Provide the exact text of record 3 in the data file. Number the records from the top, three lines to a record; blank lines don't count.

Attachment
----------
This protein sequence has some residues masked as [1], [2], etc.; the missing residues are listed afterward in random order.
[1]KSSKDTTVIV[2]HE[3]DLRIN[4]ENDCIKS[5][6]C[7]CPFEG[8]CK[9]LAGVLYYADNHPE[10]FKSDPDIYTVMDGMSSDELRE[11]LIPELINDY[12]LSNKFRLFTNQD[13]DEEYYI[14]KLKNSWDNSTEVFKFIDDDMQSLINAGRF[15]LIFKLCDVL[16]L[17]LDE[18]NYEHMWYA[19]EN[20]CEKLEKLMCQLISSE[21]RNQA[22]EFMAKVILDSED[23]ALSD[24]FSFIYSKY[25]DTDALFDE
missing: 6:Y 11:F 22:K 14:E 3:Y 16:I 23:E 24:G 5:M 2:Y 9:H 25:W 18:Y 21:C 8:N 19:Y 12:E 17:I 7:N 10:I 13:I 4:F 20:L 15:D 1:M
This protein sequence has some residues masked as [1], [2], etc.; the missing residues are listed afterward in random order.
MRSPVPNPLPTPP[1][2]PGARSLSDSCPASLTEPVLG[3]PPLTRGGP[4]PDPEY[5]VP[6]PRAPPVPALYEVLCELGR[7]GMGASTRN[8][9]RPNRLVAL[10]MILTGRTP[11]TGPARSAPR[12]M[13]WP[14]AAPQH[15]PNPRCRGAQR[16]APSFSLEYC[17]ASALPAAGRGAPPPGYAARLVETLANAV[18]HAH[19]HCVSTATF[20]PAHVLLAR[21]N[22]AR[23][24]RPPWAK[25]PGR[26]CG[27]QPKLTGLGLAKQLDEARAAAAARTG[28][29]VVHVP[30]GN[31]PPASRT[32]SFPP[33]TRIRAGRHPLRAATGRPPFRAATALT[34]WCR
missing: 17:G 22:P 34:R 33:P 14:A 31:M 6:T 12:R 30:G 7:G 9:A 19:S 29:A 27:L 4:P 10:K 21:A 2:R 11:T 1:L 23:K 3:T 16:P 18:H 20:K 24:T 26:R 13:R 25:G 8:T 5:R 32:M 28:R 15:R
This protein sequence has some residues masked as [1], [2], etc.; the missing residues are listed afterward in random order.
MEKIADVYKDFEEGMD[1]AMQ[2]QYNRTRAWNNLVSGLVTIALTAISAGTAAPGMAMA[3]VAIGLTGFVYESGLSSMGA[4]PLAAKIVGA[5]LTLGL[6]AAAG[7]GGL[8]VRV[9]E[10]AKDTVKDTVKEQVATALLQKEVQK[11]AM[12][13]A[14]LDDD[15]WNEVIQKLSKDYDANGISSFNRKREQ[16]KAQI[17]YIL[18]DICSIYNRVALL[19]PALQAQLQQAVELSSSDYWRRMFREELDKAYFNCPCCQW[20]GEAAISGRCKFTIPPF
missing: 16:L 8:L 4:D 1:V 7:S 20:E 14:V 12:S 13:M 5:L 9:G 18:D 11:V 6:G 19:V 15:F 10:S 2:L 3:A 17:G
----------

This protein sequence has some residues masked as [1], [2], etc.; the missing residues are listed afterward in random order.
MEKIADVYKDFEEGMD[1]AMQ[2]QYNRTRAWNNLVSGLVTIALTAISAGTAAPGMAMA[3]VAIGLTGFVYESGLSSMGA[4]PLAAKIVGA[5]LTLGL[6]AAAG[7]GGL[8]VRV[9]E[10]AKDTVKDTVKEQVATALLQKEVQK[11]AM[12][13]A[14]LDDD[15]WNEVIQKLSKDYDANGISSFNRKREQ[16]KAQI[17]YIL[18]DICSIYNRVALL[19]PALQAQLQQAVELSSSDYWRRMFREELDKAYFNCPCCQW[20]GEAAISGRCKFTIPPF
missing: 16:L 8:L 4:D 1:V 7:S 20:E 14:V 12:S 13:M 5:L 9:G 18:D 11:V 6:G 19:V 15:F 10:S 2:L 3:A 17:G